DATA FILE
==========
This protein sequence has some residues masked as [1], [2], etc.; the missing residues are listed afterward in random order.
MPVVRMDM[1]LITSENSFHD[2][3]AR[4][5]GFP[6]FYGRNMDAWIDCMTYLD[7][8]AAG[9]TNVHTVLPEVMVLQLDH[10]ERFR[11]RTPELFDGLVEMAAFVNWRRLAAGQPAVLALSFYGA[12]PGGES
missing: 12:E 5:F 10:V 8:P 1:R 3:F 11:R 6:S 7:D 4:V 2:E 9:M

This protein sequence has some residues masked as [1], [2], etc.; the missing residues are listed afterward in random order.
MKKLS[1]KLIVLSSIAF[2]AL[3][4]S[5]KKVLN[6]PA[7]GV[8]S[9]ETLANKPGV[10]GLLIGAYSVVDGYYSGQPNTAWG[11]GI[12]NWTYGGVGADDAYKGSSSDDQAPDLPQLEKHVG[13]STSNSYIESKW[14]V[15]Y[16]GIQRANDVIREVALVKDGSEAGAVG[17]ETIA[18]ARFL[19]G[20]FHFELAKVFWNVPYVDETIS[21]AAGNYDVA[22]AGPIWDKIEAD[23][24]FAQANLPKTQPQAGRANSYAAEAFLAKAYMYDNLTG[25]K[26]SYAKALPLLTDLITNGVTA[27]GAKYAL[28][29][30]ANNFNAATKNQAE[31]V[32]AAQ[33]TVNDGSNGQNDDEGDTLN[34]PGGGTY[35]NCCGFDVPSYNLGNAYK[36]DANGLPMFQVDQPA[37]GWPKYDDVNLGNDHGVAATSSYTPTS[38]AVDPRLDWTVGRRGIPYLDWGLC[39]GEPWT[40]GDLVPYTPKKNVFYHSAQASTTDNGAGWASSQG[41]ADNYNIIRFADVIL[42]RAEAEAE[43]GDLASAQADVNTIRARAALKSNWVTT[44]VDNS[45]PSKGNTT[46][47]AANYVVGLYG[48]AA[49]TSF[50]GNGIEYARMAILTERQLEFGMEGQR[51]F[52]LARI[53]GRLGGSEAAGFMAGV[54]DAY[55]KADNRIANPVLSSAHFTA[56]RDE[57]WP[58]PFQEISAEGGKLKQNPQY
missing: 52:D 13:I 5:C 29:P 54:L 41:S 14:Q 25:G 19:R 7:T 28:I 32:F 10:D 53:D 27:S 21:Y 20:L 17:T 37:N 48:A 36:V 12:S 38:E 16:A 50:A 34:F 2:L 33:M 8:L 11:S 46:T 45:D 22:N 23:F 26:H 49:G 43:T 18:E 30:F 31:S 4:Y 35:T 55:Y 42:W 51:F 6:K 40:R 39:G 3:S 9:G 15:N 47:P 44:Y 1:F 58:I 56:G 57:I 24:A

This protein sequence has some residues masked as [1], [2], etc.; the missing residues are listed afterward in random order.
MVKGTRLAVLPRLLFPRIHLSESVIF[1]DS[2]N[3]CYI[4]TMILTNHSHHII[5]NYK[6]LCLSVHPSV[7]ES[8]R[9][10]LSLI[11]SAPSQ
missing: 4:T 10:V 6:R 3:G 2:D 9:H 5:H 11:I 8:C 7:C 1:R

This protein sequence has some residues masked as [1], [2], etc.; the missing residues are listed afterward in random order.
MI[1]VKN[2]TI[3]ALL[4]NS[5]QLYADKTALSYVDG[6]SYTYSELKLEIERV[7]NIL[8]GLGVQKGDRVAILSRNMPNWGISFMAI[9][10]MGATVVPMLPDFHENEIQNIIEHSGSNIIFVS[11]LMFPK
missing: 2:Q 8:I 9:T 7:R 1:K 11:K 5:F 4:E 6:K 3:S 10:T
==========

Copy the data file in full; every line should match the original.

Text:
This protein sequence has some residues masked as [1], [2], etc.; the missing residues are listed afterward in random order.
MPVVRMDM[1]LITSENSFHD[2][3]AR[4][5]GFP[6]FYGRNMDAWIDCMTYLD[7][8]AAG[9]TNVHTVLPEVMVLQLDH[10]ERFR[11]RTPELFDGLVEMAAFVNWRRLAAGQPAVLALSFYGA[12]PGGES
missing: 12:E 5:F 10:V 8:P 1:R 3:F 11:R 6:S 7:D 4:V 2:E 9:M

This protein sequence has some residues masked as [1], [2], etc.; the missing residues are listed afterward in random order.
MKKLS[1]KLIVLSSIAF[2]AL[3][4]S[5]KKVLN[6]PA[7]GV[8]S[9]ETLANKPGV[10]GLLIGAYSVVDGYYSGQPNTAWG[11]GI[12]NWTYGGVGADDAYKGSSSDDQAPDLPQLEKHVG[13]STSNSYIESKW[14]V[15]Y[16]GIQRANDVIREVALVKDGSEAGAVG[17]ETIA[18]ARFL[19]G[20]FHFELAKVFWNVPYVDETIS[21]AAGNYDVA[22]AGPIWDKIEAD[23][24]FAQANLPKTQPQAGRANSYAAEAFLAKAYMYDNLTG[25]K[26]SYAKALPLLTDLITNGVTA[27]GAKYAL[28][29][30]ANNFNAATKNQAE[31]V[32]AAQ[33]TVNDGSNGQNDDEGDTLN[34]PGGGTY[35]NCCGFDVPSYNLGNAYK[36]DANGLPMFQVDQPA[37]GWPKYDDVNLGNDHGVAATSSYTPTS[38]AVDPRLDWTVGRRGIPYLDWGLC[39]GEPWT[40]GDLVPYTPKKNVFYHSAQASTTDNGAGWASSQG[41]ADNYNIIRFADVIL[42]RAEAEAE[43]GDLASAQADVNTIRARAALKSNWVTT[44]VDNS[45]PSKGNTT[46][47]AANYVVGLYG[48]AA[49]TSF[50]GNGIEYARMAILTERQLEFGMEGQR[51]F[52]LARI[53]GRLGGSEAAGFMAGV[54]DAY[55]KADNRIANPVLSSAHFTA[56]RDE[57]WP[58]PFQEISAEGGKLKQNPQY
missing: 52:D 13:I 5:C 29:P 54:L 41:S 14:Q 25:G 19:R 7:T 28:I 32:F 10:D 53:D 27:S 21:Y 20:L 17:T 37:N 48:A 36:V 12:S 38:E 16:A 50:A 34:F 2:L 33:M 8:L 11:S 46:T 45:D 22:N 23:F 26:H 49:G 43:T 18:E 30:F 31:S 4:Y 35:T 55:Y 42:W 51:F 6:K 40:R 39:G 3:S 9:G 15:N 47:P 44:Y 1:F 58:I 56:G 57:I 24:A

This protein sequence has some residues masked as [1], [2], etc.; the missing residues are listed afterward in random order.
MVKGTRLAVLPRLLFPRIHLSESVIF[1]DS[2]N[3]CYI[4]TMILTNHSHHII[5]NYK[6]LCLSVHPSV[7]ES[8]R[9][10]LSLI[11]SAPSQ
missing: 4:T 10:V 6:R 3:G 2:D 9:H 5:H 11:I 8:C 7:C 1:R

This protein sequence has some residues masked as [1], [2], etc.; the missing residues are listed afterward in random order.
MI[1]VKN[2]TI[3]ALL[4]NS[5]QLYADKTALSYVDG[6]SYTYSELKLEIERV[7]NIL[8]GLGVQKGDRVAILSRNMPNWGISFMAI[9][10]MGATVVPMLPDFHENEIQNIIEHSGSNIIFVS[11]LMFPK
missing: 2:Q 8:I 9:T 7:R 1:K 11:K 5:F 4:E 6:K 3:S 10:T